IRP 62/2013 Gharar in the Crude Palm Oil Futures Contract: A Critical Analysis of the Resolution of the Malaysian Securities Commission Shariah Advisory Council—Part I  4359

 

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Until 2007, Malaysia was the largest producer and exporter of palm oil and palm oil products in the world. It still accounts today for 39% of world palm oil production and 44% of world export. Malaysia’s contribution to the palm oil industry is not only in terms of production; its price for crude palm oil futures is referred to as the global price benchmark. In this context, on November 26, 1997, the Shariah Advisory Council of Securities Commission Malaysia (SAC) resolved that the crude palm oil futures contract is in accordance with Shari'ah principles. Being the only country in the world that validates crude palm oil futures trading as Shari'ah compliant, Malaysia prides itself as being a pioneer at the forefront of Islamic capital market development.

Nonetheless, the SAC resolution is a contentious one as it conflicts with the resolutions of the major internationally represented organisations of Shari'ah scholars, namely, the Islamic Fiqh Academy of the Muslim World League (IFA-MWL), the Islamic Fiqh Academy of the Organisation of Islamic Cooperation (IFA-OIC), and the Accounting and Auditing Organisation for Islamic Financial Institutions (AAOIFI). While these organisations of Shari'ah scholars have ruled that futures transactions transgress the principles and fundamentals of the Shari'ah, the SAC argues that it is permissible on the basis that it is free from any elements of gharar and gambling (maysir), and that, even if there is gharar, the Malaysian trading regulations have successfully addressed the Shari'ah violations that prompted the prohibitive resolutions of the other fatwa-issuing bodies.  

Although the resolutions on commodity futures contracts diverge, they all address the same core issues. This research has discovered that the SAC, IFAMWL, IFA-OIC and AAOIFI deliberated on two main issues: gharar and maysir. These issues are important as they form the basis for the SAC’s acceptance and IFA-MWL’s, IFA-OIC’s and AAOIFI’s rejection of the commodity futures contract. Elements of gharar discussed were with regard to non-exchange or deferment of both counter-values at the time of sale; sale of nonexistent or non-possessed crude palm oil; and sale of an outstanding debt/obligation for a corresponding outstanding debt/obligation. Due to the depth of the gharar analysis undertaken in this paper, the issue of maysir has been deferred to a later research paper.  

The focus of this research is the SAC resolution as it reasoned that gharar has been overcome by the measures contained within the crude palm oil futures contract legal framework. An examination has thus been undertaken of the legal framework for crude palm oil futures contracts in Malaysia: the Capital Markets and Services Act 2007, the Capital Markets and Services Regulations 2007, the Rules of Bursa Malaysia Derivatives Berhad, and the Rules of Bursa Malaysia Derivatives Clearing Berhad. The selection of the relevant provisions from this legal framework has been made with regard to their relevance to the abovementioned gharar issues, as identified and discussed in the resolutions of the SAC, IFA-MWL, IFA-OIC and AAOIFI. Besides studying the local legal regime, other regimes of the United Kingdom, the United States of America and some other European countries are also examined. Although this research focuses on the Malaysian crude palm oil futures contract and its legal regime, reference to these external jurisdictions does not impair the research findings. This is because commodity futures contract trading is generally similar globally and because the commodity futures markets in these jurisdictions are more mature and their commodity futures contracts case laws are more extensively reported.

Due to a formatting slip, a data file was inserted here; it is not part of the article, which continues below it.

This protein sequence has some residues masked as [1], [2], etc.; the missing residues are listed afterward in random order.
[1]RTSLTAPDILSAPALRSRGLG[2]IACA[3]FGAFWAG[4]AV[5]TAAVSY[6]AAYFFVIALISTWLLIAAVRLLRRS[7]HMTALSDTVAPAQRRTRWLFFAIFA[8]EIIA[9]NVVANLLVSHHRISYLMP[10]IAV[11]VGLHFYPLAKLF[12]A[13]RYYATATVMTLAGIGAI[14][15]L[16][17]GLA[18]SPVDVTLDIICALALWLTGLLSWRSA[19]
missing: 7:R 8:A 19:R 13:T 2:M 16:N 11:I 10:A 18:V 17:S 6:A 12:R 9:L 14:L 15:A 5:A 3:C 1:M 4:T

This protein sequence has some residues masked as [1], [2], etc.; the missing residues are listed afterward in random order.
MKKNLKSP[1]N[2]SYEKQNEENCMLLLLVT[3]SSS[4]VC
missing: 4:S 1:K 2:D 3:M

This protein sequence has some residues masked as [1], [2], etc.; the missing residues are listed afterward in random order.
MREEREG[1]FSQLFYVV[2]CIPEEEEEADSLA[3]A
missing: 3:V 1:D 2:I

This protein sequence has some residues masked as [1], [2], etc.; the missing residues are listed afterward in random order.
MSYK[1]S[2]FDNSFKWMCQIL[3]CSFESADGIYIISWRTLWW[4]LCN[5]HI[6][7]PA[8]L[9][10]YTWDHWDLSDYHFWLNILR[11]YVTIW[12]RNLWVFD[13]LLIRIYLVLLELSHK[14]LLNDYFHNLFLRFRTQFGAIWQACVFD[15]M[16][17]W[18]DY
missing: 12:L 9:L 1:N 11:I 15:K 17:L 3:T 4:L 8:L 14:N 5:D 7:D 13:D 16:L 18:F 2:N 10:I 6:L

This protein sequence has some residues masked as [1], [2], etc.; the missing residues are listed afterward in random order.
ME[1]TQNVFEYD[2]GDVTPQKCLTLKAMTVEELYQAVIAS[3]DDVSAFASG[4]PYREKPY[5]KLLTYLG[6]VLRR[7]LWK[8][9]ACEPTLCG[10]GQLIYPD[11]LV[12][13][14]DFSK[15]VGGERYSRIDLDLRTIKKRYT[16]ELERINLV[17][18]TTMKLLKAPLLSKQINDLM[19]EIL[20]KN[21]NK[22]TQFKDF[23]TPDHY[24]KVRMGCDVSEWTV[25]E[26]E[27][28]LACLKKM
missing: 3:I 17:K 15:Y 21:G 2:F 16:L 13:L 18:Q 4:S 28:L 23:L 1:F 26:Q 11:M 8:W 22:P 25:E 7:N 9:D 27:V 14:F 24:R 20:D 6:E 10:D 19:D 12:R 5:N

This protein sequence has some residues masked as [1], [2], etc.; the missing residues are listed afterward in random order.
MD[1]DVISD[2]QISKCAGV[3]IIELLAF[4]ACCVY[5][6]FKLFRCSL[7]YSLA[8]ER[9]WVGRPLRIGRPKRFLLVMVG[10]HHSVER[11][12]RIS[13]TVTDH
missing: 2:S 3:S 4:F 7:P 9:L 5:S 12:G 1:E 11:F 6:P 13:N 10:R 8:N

The above research method is adopted as the research aims to ascertain the adequacy of the SAC resolution in term of its correspondence with the actual trading of crude palm oil futures contracts as well as the adequacy of the crude palm oil futures legal framework in eliminating Shari'ah violations in the trading procedure as resolved by the SAC. To achieve this aim, questions critical to the discussion on the issue of adequacy are posed, namely, whether excessive gharar exists in the crude palm oil futures contract, and if it does, whether the trading regulatory framework has disabled the identified features that create excessive gharar.  

This research finds that although crude palm oil futures contracts are very heavily regulated, issues of gharar are still found to contaminate the trading of crude palm oil futures contracts. A number of provisions in the crude palm oil futures legal framework are found to be ambiguous, thus injecting elements of uncertainty into the trading process. The cases studied reveal disputes arising from determination of the emergency settlement price by the Exchange as well as default in the delivery of the underlying commodity due to the unavailability of the underlying commodity in the delivery month. Finally, notwithstanding the view of the SAC that gharar in crude palm oil futures contract has been overcome by the crude palm oil futures legal framework, the findings of this research indicate otherwise. Due to the inadequacy of its resolution, the SAC is recommended to revisit and review its resolution on the crude palm oil futures contract.  

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